April 23, 2018

JOE (1970): A Guy You Don't Wanna Know (but probably do)

Starring Peter Boyle, Dennis Patrick, Audry Caire, Susan Sarandon, K Callan, Patrick McDermott. Directed by John G. Avildsen. (1970/107 min).

Available on Blu-Ray from

Review by Tiger Longtail😼

Have you ever heard about an atrocity committed by two or more people who share such a hateful, twisted mindset - the kind of stuff no right-thinking person voices out loud - that you wonder just how in the hell they managed to find each other in the first place? Well, Joe shows us how...and no internet required!

The 60s are over, and with it, the romanticized luster of the counter-culture movement. The film's titular character (Peter Boyle) is an angry, racist, hippie-hating factory worker who sometimes talks about killing one. Then he meets Bill...

After his daughter, Melissa (a young Susan Sarandon), nearly dies from an overdose, ad-exec Bill Compton (Dennis Patrick) goes to her apartment to retrieve her belongings. When her drug-dealing boyfriend, Frank, shows up unexpectedly, Bill kills him in a fit of rage. Scared, he goes to a nearly bar, where Joe's drunkenly ranting about drug-dealing hippies. Bill reveals he just killed one, but Joe initially thinks he's just joking. When he later learns otherwise, Joe contacts Bill, not to blackmail him, but to learn more about the man he believes is a kindred spirit.

Joe Curran...as seen in Tiger Beat magazine.
Thus begins the unnerving friendship in Joe, an early film by director John G. Avildson, who'd ironically gain later fame for feel-good, triumph-of-the-underdog movies. It's hard to decide what's more disturbing, that Joe is so gung-ho over Bill's actions, or Bill's realization that he enjoyed killing Frank. Joe is angry (and full of shit) from the get-go, but what are we to make of Bill? Initially the polar opposite of Joe, he isn't what you'd call likable, but we empathize with him at first. But as the bond between these two grows stronger - with Bill declaring Joe a "breath of fresh air" compared to his normal social circle - we begin to question their agenda, especially during a telling scene that establishes them as pure hypocrites, where they smoke dope and participate in an orgy with some of the very hippies they profess to hate.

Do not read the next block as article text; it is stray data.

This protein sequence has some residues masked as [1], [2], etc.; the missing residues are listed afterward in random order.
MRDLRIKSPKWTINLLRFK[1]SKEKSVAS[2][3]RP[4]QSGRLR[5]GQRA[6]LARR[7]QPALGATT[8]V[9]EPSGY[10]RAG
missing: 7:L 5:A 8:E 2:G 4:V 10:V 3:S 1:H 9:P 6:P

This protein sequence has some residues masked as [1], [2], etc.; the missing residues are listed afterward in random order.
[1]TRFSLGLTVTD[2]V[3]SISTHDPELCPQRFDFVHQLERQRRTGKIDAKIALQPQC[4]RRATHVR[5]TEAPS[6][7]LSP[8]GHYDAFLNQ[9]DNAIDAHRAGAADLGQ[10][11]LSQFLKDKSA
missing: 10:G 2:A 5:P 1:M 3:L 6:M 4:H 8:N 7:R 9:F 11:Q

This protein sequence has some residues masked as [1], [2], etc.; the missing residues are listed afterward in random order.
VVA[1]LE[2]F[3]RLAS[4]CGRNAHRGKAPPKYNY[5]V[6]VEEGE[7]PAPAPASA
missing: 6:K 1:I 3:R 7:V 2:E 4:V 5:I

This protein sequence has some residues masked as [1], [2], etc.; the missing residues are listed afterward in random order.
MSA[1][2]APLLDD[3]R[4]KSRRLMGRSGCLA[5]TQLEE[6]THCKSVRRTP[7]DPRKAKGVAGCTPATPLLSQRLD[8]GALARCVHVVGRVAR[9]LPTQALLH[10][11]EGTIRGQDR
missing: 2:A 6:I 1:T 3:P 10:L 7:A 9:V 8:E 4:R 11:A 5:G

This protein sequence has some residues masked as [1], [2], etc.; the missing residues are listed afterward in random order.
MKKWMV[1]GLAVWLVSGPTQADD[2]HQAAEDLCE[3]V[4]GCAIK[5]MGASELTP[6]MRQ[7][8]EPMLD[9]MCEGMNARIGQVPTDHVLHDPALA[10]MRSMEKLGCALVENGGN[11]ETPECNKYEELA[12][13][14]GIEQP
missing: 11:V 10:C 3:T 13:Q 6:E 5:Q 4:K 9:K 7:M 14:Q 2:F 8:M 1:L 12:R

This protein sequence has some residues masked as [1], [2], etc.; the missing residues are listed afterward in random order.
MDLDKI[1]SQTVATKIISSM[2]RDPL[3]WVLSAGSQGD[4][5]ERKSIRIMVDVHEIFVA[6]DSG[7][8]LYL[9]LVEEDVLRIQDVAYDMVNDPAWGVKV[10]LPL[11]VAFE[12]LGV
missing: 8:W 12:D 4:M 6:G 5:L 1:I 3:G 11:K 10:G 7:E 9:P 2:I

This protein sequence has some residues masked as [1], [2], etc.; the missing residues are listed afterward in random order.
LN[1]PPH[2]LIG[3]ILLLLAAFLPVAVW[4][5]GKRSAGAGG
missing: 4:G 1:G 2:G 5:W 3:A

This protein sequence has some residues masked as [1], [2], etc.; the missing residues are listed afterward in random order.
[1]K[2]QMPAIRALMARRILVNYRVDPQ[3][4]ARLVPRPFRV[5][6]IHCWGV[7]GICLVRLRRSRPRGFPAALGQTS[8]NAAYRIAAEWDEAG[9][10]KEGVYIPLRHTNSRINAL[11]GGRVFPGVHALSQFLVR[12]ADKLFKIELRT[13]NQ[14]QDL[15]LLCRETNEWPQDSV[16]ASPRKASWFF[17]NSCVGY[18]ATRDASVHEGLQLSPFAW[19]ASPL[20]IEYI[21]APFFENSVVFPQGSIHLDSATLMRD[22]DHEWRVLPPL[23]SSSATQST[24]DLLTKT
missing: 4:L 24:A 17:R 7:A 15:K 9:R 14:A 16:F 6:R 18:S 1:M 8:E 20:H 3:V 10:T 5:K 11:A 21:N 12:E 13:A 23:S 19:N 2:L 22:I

It helps if one keeps in-mind the era during which Joe was released, since the hippie-dippy aesthetic is pretty off-putting and the first 15 minutes are spent watching young adults shooting up and popping pills. But a funny thing happens once Bill meets Joe: We're ominously reminded that, in this era of social media and fear-mongering government leaders - it's even easier for the Joes of the world to fly their hate flag for like-minded monsters to salute.  

In that respect, Joe might be more timely than ever. For a film with a main character we neither like or respect, it remains morbidly fascinating after all these years (since most of us probably know someone just like him) and comes to an ironic climax you aren't likely to forget.


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